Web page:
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Health equity related challenges and experiences during the rapid implementation of virtual care during COVID-19: a multiple case study



Virtual care quickly became of crucial importance to health systems around the world during the COVID-19 pandemic. Despite the potential of virtual care to enhance access for some communities, the scale and pace at which services were virtualized did not leave many organizations with sufficient time and resources to ensure optimal and equitable delivery of care for everyone. The objective of this paper is to outline the experiences of health care organizations rapidly implementing virtual care during the first wave of the COVID-19 pandemic and examine whether and how health equity was considered.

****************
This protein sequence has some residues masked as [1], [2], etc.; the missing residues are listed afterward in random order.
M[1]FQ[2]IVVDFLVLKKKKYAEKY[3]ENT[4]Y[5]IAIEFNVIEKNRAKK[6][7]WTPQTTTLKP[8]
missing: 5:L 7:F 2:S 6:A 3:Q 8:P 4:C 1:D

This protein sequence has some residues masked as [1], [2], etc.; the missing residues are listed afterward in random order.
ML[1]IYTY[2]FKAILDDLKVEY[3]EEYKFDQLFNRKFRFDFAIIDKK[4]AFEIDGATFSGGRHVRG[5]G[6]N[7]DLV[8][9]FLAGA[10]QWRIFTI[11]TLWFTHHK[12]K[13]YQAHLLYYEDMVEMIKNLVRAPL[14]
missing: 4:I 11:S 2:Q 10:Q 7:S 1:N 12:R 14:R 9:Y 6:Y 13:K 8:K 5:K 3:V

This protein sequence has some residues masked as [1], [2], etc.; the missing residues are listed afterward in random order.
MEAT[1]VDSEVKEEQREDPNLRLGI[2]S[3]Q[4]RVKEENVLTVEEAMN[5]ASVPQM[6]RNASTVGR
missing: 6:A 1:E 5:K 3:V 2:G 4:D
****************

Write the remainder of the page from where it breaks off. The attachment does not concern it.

We used an exploratory, multiple case study approach involving four health and social service organizations providing virtual care services to structurally marginalized communities in the province of Ontario, Canada. We conducted semi-structured qualitative interviews with providers, managers, and patients to understand the challenges experienced by organizations and the strategies put in place to support health equity during the rapid virtualization of care. Thirty-eight interviews were thematically analyzed using rapid analytic techniques.